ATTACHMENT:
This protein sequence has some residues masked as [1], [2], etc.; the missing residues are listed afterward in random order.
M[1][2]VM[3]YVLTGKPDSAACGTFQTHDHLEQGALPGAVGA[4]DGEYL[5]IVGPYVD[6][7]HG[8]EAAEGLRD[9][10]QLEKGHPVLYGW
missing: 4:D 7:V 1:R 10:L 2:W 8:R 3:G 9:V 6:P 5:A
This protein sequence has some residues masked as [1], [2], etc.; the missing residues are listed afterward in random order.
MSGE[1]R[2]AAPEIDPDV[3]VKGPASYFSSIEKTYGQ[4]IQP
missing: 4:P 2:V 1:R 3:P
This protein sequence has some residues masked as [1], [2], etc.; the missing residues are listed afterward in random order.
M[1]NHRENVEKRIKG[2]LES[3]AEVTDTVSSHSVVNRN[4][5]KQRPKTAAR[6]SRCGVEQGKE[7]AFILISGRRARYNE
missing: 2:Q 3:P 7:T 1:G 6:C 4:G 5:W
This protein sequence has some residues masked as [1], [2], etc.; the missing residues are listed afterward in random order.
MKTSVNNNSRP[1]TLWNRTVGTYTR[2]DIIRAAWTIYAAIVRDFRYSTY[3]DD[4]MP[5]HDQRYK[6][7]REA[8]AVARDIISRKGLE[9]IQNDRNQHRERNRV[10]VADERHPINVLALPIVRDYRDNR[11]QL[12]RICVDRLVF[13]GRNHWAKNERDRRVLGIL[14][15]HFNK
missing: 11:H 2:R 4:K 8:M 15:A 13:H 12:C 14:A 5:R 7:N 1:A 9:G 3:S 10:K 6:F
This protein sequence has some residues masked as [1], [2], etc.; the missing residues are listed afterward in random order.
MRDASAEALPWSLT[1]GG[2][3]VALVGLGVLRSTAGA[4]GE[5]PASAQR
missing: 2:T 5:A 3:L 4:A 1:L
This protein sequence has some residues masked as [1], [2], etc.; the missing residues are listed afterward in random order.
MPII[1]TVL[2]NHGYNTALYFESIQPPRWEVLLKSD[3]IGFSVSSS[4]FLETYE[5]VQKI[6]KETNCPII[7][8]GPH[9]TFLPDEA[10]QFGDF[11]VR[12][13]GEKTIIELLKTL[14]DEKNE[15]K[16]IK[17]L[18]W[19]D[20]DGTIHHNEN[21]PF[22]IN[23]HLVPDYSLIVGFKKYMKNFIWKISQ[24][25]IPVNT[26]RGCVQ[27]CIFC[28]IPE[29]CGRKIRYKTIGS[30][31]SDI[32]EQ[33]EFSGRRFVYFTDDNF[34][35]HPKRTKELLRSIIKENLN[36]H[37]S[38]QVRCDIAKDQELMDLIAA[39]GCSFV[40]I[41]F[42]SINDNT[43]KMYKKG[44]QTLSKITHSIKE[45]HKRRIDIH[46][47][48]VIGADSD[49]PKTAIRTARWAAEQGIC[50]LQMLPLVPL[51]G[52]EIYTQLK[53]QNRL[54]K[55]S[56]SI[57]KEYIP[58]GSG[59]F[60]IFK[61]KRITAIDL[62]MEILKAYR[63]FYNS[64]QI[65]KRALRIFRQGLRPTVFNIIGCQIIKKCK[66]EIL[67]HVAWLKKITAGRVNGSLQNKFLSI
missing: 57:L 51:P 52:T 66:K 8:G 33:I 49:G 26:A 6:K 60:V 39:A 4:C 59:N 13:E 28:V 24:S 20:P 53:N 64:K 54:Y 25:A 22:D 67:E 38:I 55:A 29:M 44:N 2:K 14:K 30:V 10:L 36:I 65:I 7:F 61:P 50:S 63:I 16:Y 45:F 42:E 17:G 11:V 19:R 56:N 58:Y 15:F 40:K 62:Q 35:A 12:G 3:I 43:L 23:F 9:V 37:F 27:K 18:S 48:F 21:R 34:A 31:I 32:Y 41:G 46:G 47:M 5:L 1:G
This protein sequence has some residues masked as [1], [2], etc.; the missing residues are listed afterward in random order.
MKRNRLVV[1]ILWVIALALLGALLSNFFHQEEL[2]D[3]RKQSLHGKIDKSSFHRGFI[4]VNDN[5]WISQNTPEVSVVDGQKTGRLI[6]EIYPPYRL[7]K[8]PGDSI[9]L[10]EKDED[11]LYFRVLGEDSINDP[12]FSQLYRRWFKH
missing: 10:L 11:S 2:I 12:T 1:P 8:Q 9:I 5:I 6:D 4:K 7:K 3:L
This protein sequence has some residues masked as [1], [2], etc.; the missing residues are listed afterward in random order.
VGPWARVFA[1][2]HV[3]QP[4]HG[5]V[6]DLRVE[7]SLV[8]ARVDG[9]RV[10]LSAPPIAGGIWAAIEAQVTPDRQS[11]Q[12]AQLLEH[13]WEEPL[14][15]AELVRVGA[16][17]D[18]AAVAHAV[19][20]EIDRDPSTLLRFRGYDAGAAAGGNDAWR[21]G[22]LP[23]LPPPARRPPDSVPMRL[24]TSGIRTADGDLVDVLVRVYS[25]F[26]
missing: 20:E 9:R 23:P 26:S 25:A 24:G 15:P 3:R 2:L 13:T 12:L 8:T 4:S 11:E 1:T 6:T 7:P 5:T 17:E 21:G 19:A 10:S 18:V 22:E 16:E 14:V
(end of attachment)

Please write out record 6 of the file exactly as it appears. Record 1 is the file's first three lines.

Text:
This protein sequence has some residues masked as [1], [2], etc.; the missing residues are listed afterward in random order.
MPII[1]TVL[2]NHGYNTALYFESIQPPRWEVLLKSD[3]IGFSVSSS[4]FLETYE[5]VQKI[6]KETNCPII[7][8]GPH[9]TFLPDEA[10]QFGDF[11]VR[12][13]GEKTIIELLKTL[14]DEKNE[15]K[16]IK[17]L[18]W[19]D[20]DGTIHHNEN[21]PF[22]IN[23]HLVPDYSLIVGFKKYMKNFIWKISQ[24][25]IPVNT[26]RGCVQ[27]CIFC[28]IPE[29]CGRKIRYKTIGS[30][31]SDI[32]EQ[33]EFSGRRFVYFTDDNF[34][35]HPKRTKELLRSIIKENLN[36]H[37]S[38]QVRCDIAKDQELMDLIAA[39]GCSFV[40]I[41]F[42]SINDNT[43]KMYKKG[44]QTLSKITHSIKE[45]HKRRIDIH[46][47][48]VIGADSD[49]PKTAIRTARWAAEQGIC[50]LQMLPLVPL[51]G[52]EIYTQLK[53]QNRL[54]K[55]S[56]SI[57]KEYIP[58]GSG[59]F[60]IFK[61]KRITAIDL[62]MEILKAYR[63]FYNS[64]QI[65]KRALRIFRQGLRPTVFNIIGCQIIKKCK[66]EIL[67]HVAWLKKITAGRVNGSLQNKFLSI
missing: 57:L 51:P 52:T 66:K 8:G 33:I 49:G 26:A 6:K 60:V 39:A 4:C 59:N 13:E 28:V 24:S 20:P 53:N 64:K 54:Y 25:A 22:D 67:E 38:I 55:A 29:M 44:N 2:K 14:K 30:V 10:L 36:I 65:I 7:F 61:P 50:S 63:I 16:Y 45:F 42:E 17:G 11:V 19:R 56:N 58:Y 15:F 40:K 62:Q 35:A 12:G 3:I 43:L 23:F 9:V 37:F 27:K 18:S 48:F 21:R 34:A 31:I 32:Y 41:G 46:G 47:M 5:L 1:G